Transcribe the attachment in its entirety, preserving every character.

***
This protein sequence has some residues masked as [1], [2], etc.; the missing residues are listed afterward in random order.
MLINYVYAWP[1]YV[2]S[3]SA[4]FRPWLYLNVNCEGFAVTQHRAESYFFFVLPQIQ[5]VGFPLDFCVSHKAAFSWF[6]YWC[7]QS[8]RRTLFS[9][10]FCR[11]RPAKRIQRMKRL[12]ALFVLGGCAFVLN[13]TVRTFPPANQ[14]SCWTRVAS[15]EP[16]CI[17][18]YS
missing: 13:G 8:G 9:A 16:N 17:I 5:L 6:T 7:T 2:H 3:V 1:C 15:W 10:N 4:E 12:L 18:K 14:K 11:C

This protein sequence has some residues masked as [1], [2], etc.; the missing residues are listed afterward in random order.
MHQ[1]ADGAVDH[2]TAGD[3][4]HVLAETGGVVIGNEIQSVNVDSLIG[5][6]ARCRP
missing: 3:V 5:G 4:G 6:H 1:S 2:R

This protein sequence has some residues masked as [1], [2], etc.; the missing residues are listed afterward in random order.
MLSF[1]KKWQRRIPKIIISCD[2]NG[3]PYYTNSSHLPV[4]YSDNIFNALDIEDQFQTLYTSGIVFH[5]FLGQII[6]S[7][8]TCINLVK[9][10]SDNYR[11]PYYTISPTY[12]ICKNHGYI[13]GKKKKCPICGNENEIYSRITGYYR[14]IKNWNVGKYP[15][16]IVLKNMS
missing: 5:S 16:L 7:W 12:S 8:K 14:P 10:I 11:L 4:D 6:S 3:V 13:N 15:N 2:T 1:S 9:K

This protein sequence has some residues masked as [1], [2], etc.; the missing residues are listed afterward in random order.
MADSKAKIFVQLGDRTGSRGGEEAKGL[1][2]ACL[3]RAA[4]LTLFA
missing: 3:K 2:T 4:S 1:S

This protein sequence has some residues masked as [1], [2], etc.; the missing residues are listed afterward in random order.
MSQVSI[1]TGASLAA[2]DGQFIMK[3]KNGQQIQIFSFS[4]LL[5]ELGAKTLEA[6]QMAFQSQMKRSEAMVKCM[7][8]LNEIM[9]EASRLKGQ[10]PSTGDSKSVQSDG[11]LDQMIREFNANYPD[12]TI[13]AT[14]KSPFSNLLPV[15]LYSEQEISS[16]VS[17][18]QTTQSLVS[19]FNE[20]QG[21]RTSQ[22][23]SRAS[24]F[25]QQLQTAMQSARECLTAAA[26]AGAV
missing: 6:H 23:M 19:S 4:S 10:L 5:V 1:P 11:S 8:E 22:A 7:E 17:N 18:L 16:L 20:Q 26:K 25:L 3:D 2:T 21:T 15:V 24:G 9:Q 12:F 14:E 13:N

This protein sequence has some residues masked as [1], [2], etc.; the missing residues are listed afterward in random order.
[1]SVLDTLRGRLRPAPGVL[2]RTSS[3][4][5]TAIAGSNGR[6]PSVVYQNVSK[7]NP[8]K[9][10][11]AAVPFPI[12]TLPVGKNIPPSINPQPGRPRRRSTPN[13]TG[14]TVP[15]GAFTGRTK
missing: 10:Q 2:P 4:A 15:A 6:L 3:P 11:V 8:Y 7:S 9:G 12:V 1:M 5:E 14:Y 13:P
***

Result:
This protein sequence has some residues masked as [1], [2], etc.; the missing residues are listed afterward in random order.
MLINYVYAWP[1]YV[2]S[3]SA[4]FRPWLYLNVNCEGFAVTQHRAESYFFFVLPQIQ[5]VGFPLDFCVSHKAAFSWF[6]YWC[7]QS[8]RRTLFS[9][10]FCR[11]RPAKRIQRMKRL[12]ALFVLGGCAFVLN[13]TVRTFPPANQ[14]SCWTRVAS[15]EP[16]CI[17][18]YS
missing: 13:G 8:G 9:A 16:N 17:I 5:L 6:T 7:T 2:H 3:V 1:C 15:W 10:N 4:E 12:L 18:K 14:K 11:C

This protein sequence has some residues masked as [1], [2], etc.; the missing residues are listed afterward in random order.
MHQ[1]ADGAVDH[2]TAGD[3][4]HVLAETGGVVIGNEIQSVNVDSLIG[5][6]ARCRP
missing: 3:V 5:G 4:G 6:H 1:S 2:R

This protein sequence has some residues masked as [1], [2], etc.; the missing residues are listed afterward in random order.
MLSF[1]KKWQRRIPKIIISCD[2]NG[3]PYYTNSSHLPV[4]YSDNIFNALDIEDQFQTLYTSGIVFH[5]FLGQII[6]S[7][8]TCINLVK[9][10]SDNYR[11]PYYTISPTY[12]ICKNHGYI[13]GKKKKCPICGNENEIYSRITGYYR[14]IKNWNVGKYP[15][16]IVLKNMS
missing: 5:S 16:L 7:W 12:S 8:K 14:P 10:I 11:L 4:D 6:S 3:V 13:N 15:N 2:T 1:S 9:K

This protein sequence has some residues masked as [1], [2], etc.; the missing residues are listed afterward in random order.
MADSKAKIFVQLGDRTGSRGGEEAKGL[1][2]ACL[3]RAA[4]LTLFA
missing: 3:K 2:T 4:S 1:S

This protein sequence has some residues masked as [1], [2], etc.; the missing residues are listed afterward in random order.
MSQVSI[1]TGASLAA[2]DGQFIMK[3]KNGQQIQIFSFS[4]LL[5]ELGAKTLEA[6]QMAFQSQMKRSEAMVKCM[7][8]LNEIM[9]EASRLKGQ[10]PSTGDSKSVQSDG[11]LDQMIREFNANYPD[12]TI[13]AT[14]KSPFSNLLPV[15]LYSEQEISS[16]VS[17][18]QTTQSLVS[19]FNE[20]QG[21]RTSQ[22][23]SRAS[24]F[25]QQLQTAMQSARECLTAAA[26]AGAV
missing: 6:H 23:M 19:S 4:S 10:L 5:V 1:P 11:S 8:E 22:A 7:E 17:N 18:L 16:L 20:Q 26:K 25:L 3:D 2:T 21:T 15:V 24:G 9:Q 12:F 14:E 13:N

This protein sequence has some residues masked as [1], [2], etc.; the missing residues are listed afterward in random order.
[1]SVLDTLRGRLRPAPGVL[2]RTSS[3][4][5]TAIAGSNGR[6]PSVVYQNVSK[7]NP[8]K[9][10][11]AAVPFPI[12]TLPVGKNIPPSINPQPGRPRRRSTPN[13]TG[14]TVP[15]GAFTGRTK
missing: 10:Q 2:P 4:A 15:A 6:L 3:P 11:V 8:Y 7:S 9:G 12:V 1:M 5:E 14:Y 13:P